Name: Albert Schweitzer
Dr. Albert Schweitzer was an Alsatian theologian, physician, philosopher, and musician. Early in his life, Schweitzer gained a reputation as a noted theologian with the book The Quest of the Historical Jesus. Schweitzer lived a life that expressed his philosophy, which he summarized as “Reverence for Life.” In addition to opposing war and violence in all forms, Schweitzer was a strict vegetarian.
Having already earned a doctorate in philosophy in 1899, Schweitzer decided in 1905 to travel to Africa as a medical missionary. By 1913, he had earned his medical doctorate. In that year, he and his wife Helene founded a hospital in Lambaréné, Gabon, where Schweitzer spent most of the rest of his life. As a renowned organist, Schweitzer earned money from performances (along with the proceeds from his books) to fund the hospital. A strong opponent of colonialism, Schweitzer frequently criticized the “crimes” and “oppression” of Europeans in Africa.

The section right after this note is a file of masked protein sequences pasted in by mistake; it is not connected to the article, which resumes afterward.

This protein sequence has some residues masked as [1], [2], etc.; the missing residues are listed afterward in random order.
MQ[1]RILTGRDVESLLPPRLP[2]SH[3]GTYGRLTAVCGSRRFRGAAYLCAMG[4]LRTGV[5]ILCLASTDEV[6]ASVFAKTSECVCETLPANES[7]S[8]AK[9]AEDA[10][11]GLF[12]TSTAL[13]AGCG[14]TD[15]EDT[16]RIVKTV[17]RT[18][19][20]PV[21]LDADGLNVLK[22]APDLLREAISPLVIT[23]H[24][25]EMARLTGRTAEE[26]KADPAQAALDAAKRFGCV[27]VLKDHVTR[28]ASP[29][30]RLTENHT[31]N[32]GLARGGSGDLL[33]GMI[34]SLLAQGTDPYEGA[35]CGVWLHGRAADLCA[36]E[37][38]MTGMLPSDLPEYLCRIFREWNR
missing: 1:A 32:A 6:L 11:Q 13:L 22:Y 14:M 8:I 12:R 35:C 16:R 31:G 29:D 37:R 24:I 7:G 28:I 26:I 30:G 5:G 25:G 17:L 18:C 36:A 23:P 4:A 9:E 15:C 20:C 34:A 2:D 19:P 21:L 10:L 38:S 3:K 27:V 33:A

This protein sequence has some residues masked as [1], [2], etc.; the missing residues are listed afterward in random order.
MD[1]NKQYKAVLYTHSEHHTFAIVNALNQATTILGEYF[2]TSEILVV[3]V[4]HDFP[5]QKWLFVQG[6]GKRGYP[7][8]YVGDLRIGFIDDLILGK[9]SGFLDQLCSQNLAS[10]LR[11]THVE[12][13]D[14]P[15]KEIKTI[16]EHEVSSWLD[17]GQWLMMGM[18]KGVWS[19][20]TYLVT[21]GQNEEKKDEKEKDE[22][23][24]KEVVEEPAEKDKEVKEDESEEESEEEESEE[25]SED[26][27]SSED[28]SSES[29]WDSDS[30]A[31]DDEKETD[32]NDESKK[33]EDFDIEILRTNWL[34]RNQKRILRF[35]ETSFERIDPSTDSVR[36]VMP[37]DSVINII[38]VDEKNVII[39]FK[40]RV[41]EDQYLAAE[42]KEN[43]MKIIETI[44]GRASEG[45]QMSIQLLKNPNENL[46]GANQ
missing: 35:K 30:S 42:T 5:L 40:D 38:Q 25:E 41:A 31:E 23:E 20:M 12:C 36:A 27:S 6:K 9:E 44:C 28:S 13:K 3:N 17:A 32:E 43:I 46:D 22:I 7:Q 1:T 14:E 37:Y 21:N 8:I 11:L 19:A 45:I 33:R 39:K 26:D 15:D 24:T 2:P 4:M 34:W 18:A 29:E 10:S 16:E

After World War II, he joined Albert Einstein and Bertrand Russell in opposing nuclear weapons and testing. In recognition for his lifelong commitment to his peaceful philosophy, he was awarded the 1952 Nobel Peace Prize.
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